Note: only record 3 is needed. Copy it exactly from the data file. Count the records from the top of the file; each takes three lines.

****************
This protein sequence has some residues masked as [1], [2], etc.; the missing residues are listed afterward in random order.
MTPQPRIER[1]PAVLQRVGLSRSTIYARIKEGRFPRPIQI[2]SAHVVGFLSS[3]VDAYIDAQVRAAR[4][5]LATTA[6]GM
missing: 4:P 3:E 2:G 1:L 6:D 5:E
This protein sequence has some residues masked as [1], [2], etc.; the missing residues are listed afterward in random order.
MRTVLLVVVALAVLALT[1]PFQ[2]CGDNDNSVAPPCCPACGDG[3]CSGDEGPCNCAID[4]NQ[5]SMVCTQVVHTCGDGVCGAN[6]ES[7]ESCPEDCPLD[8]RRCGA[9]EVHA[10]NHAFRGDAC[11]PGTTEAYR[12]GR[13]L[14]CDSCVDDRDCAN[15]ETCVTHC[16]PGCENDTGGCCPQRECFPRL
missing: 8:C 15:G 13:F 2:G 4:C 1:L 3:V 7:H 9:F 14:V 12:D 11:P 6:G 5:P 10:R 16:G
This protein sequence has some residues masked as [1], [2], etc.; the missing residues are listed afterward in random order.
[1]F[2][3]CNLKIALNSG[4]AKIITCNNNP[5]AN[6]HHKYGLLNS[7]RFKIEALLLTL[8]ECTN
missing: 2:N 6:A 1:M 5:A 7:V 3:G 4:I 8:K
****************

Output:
This protein sequence has some residues masked as [1], [2], etc.; the missing residues are listed afterward in random order.
[1]F[2][3]CNLKIALNSG[4]AKIITCNNNP[5]AN[6]HHKYGLLNS[7]RFKIEALLLTL[8]ECTN
missing: 2:N 6:A 1:M 5:A 7:V 3:G 4:I 8:K